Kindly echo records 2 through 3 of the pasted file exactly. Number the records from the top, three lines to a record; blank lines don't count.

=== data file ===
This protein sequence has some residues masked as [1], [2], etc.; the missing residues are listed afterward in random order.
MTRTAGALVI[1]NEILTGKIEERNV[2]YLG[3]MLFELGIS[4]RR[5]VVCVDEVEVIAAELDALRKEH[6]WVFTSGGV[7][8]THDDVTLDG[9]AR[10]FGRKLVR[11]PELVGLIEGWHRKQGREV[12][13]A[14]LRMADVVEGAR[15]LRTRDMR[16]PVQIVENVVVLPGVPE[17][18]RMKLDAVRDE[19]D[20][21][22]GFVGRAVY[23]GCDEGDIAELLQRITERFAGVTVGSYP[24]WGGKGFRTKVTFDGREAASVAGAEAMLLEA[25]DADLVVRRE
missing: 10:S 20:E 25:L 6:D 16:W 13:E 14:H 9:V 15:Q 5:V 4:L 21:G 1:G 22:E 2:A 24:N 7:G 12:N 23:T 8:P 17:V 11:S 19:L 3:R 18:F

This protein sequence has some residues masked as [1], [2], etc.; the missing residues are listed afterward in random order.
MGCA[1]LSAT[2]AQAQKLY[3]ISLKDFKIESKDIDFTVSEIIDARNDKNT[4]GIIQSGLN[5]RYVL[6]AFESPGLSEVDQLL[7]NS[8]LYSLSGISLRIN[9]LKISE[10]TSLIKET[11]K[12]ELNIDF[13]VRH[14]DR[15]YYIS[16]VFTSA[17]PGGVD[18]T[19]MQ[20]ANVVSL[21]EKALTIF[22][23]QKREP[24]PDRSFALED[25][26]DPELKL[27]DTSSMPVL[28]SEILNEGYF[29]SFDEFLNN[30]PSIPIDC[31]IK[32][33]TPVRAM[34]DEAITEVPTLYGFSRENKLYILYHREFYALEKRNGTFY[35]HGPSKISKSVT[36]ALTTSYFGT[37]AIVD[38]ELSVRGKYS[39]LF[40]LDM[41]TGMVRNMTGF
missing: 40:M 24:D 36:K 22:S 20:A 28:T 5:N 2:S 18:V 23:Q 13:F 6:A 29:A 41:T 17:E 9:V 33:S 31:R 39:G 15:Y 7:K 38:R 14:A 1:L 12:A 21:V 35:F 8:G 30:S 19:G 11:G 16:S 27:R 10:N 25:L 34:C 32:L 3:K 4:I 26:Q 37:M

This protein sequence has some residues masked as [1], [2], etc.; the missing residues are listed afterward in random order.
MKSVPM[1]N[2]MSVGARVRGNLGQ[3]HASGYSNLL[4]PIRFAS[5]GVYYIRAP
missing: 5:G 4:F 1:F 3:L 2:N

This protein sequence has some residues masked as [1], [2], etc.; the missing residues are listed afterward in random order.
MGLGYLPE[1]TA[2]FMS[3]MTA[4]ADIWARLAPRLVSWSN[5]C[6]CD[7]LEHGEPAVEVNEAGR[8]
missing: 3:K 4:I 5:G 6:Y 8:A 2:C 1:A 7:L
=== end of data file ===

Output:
This protein sequence has some residues masked as [1], [2], etc.; the missing residues are listed afterward in random order.
MGCA[1]LSAT[2]AQAQKLY[3]ISLKDFKIESKDIDFTVSEIIDARNDKNT[4]GIIQSGLN[5]RYVL[6]AFESPGLSEVDQLL[7]NS[8]LYSLSGISLRIN[9]LKISE[10]TSLIKET[11]K[12]ELNIDF[13]VRH[14]DR[15]YYIS[16]VFTSA[17]PGGVD[18]T[19]MQ[20]ANVVSL[21]EKALTIF[22][23]QKREP[24]PDRSFALED[25][26]DPELKL[27]DTSSMPVL[28]SEILNEGYF[29]SFDEFLNN[30]PSIPIDC[31]IK[32][33]TPVRAM[34]DEAITEVPTLYGFSRENKLYILYHREFYALEKRNGTFY[35]HGPSKISKSVT[36]ALTTSYFGT[37]AIVD[38]ELSVRGKYS[39]LF[40]LDM[41]TGMVRNMTGF
missing: 40:M 24:D 36:K 22:S 20:A 28:T 5:N 2:S 18:V 23:Q 13:F 6:A 29:A 41:T 17:E 9:V 33:S 31:R 39:G 15:Y 7:K 38:R 14:A 1:L 12:A 21:V 35:F 8:G 30:S 19:G 11:G 16:S 27:R 10:N 25:L 34:C 32:L 3:K 4:I 26:Q 37:M

This protein sequence has some residues masked as [1], [2], etc.; the missing residues are listed afterward in random order.
MKSVPM[1]N[2]MSVGARVRGNLGQ[3]HASGYSNLL[4]PIRFAS[5]GVYYIRAP
missing: 5:G 4:F 1:F 3:L 2:N